Most people think of the Malaysian parang as a short and somewhat portly machete. But that description is misleading because parangs come in different styles with varying blade lengths, width variations and contours. Depending on the locale a parang’s blade is either straight or curved upward or it might have a distinct angular cast near the handle that sweeps outward into the blade proper. There is, therefore, no archetypal parang pattern with the exception of two design elements, one of which remains unseen and the other is a product of its manufacture. Allow me to address the last element first. Unlike machetes that are mass produced in large factories and buy steel from mills in significant quantities, the Malaysian parang is usually derived via a cottage industry. In other words, villages may produce parangs for their own needs or in some instances a small shop might be set up with several bladesmiths to produce parangs for sale. Regardless, the steel used for most parangs comes not from wholesalers but the junkyard. That’s not to suggest that parangs are of a lesser quality than Latin American machetes but instead one might infer that the parang serves as an excellent example of metal recycling. Typically, the parang maker seeks out leaf-springs made from 5160 steel and then forges them into shape. This steel by-the-way produces a robust blade that, if heat treated and tempered properly, makes an excellent backwoods or jungle tool useful for everything from chopping small hardwoods to butchering game. As such, the parang has become a sought after survival tool in regions where the blade design compliments the environment.
I purchased a 12-inch blade parang about a year ago because I wanted to examine the parangs manufactured at a shop in the town of Bidor, an industrial and farming community in the Batang Padang district of Perak, Malaysia. I’m not sure what type of steel is used on the Bidor parang but I suspect these semi-mass produced parangs are not made from leaf-springs and may not be 5160 steel. Perhaps someone will comment on this for us if they have further information. The Bidor parang is not particularly heavy and on average the blade is about 4-5 millimeters thick at the rear tapering gracefully to about 2-3 millimeters at the blade tip with most of the blade in the 3-4 millimeter range. The blade is of a type popularized by British survival expert Ray Mears who uses a parang in many of his BBC programs. Mears parang looks to be handmade and is shaped slightly differently at the tip but that variation is of no consequence and is merely an aesthetic interpretation.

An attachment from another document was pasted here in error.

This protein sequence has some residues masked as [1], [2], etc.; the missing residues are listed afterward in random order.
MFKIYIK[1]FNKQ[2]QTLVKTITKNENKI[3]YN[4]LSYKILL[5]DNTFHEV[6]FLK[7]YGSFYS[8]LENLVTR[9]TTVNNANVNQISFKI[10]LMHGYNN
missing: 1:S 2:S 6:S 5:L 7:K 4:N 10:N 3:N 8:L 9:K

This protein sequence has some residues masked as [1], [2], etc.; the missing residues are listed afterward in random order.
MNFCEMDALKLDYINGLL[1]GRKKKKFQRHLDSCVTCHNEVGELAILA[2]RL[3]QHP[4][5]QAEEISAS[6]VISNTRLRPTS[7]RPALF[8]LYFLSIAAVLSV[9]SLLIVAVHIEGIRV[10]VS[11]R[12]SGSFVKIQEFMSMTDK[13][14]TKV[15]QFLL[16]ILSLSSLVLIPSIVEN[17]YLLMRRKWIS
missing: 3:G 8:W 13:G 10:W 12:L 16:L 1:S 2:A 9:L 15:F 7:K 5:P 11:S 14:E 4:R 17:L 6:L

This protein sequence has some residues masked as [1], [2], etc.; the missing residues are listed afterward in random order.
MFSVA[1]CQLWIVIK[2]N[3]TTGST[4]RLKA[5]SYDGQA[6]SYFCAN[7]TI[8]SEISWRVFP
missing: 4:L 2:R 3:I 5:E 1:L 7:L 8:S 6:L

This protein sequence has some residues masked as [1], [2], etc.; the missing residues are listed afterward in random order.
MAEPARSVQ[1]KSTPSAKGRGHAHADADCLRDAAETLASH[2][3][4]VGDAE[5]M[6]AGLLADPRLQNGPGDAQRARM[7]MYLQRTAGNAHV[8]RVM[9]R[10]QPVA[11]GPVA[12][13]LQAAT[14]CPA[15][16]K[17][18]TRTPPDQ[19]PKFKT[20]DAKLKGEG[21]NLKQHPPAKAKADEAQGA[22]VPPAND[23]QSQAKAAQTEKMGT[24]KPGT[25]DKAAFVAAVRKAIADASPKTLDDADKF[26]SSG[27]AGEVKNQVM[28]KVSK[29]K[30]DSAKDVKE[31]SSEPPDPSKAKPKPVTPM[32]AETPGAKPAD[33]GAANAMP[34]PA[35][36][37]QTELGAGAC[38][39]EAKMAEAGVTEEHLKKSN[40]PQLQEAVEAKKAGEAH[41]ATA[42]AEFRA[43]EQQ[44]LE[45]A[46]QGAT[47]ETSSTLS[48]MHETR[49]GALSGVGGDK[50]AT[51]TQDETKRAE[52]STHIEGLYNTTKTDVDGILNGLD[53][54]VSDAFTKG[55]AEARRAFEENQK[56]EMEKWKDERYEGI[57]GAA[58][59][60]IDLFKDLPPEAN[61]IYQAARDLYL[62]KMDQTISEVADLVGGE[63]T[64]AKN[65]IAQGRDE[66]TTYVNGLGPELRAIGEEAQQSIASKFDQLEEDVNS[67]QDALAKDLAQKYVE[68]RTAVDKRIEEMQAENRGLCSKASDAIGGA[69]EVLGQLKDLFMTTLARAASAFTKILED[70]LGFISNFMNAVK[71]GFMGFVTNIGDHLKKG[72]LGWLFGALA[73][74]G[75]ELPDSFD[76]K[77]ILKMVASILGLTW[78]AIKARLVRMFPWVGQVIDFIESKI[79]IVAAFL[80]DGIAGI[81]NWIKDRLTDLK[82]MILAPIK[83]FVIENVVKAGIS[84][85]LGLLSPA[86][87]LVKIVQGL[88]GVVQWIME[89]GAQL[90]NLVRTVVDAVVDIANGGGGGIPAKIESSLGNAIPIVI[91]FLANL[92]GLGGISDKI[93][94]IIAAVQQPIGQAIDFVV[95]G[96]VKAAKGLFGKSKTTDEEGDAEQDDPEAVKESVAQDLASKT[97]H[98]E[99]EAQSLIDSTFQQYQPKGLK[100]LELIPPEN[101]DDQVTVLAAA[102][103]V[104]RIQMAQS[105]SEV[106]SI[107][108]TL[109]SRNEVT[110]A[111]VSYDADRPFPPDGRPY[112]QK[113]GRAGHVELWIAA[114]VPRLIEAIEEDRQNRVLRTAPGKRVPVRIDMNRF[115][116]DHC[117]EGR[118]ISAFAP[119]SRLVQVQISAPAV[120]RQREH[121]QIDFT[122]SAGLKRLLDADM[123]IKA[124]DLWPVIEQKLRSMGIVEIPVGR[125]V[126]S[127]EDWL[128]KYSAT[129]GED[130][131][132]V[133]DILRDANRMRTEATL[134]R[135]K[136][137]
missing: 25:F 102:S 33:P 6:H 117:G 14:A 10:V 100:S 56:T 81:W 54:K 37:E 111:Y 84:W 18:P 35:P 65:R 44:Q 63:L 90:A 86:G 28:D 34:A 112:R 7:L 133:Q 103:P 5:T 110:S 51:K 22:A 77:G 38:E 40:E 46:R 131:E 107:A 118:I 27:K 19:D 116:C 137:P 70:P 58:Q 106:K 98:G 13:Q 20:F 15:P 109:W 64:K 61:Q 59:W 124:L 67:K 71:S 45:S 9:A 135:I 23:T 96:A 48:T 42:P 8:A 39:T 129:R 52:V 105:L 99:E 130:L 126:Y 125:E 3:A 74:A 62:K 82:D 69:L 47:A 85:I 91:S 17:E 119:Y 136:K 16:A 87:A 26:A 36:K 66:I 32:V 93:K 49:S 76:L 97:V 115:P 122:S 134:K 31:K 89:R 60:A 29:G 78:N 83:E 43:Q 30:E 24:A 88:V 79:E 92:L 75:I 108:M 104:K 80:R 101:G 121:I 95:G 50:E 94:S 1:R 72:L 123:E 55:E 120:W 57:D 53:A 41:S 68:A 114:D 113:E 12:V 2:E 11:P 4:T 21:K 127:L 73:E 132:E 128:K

Here’s a quick note about this type of parang shape: When a piece of flat bar stock steel or a vehicle leaf spring is heated and then pounded on an anvil it begins taking a crude U-shape. Therein lies the parang’s silhouette and the knife maker need only square off the tip or round it off and then either cut out a handle or, as in the case of the Malaysian parang, make what is called a stick tang. Which brings me to the second design element—the one that remains unseen unless one removes the handle.
When my Bidor parang arrived I did what most knife aficionados do and that was to give the knife a thorough inspection. I examined the blade noting the types of tools used in its making. After having made quite a few knives I can look at a blade and tell you if an angle grinder, belt sander, hand file and even a Dremel tool was used in its manufacture. Mind you the Bidor parang is a classic Malaysian working tool and as such not meant to be cute or fancy or as a fellow I know puts it, “Made for the mirror shiny bunch.” The blade is painted black to protect it from rust, and tooling marks are left where they fell. There is the “mirror shiny bunch” and then the parkerized, covert, stealth bunch. You can include me in the latter group as I’ve never liked shiny knife blades.